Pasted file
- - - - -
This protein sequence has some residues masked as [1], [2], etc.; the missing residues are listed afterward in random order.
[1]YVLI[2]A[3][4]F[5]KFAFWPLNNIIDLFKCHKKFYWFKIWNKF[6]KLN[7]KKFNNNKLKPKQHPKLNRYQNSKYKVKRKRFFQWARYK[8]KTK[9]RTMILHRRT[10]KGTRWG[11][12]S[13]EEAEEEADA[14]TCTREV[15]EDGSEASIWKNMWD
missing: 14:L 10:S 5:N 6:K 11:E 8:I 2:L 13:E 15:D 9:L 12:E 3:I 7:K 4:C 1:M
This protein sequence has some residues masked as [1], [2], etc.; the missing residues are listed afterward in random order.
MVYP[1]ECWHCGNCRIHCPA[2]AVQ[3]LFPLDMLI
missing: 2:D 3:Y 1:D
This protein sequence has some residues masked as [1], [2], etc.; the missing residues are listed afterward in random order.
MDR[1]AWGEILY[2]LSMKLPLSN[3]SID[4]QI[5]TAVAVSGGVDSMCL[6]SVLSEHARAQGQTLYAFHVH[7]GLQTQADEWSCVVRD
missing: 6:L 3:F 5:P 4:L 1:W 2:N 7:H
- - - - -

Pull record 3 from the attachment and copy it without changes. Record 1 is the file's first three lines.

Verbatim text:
This protein sequence has some residues masked as [1], [2], etc.; the missing residues are listed afterward in random order.
MDR[1]AWGEILY[2]LSMKLPLSN[3]SID[4]QI[5]TAVAVSGGVDSMCL[6]SVLSEHARAQGQTLYAFHVH[7]GLQTQADEWSCVVRD
missing: 6:L 3:F 5:P 4:L 1:W 2:N 7:H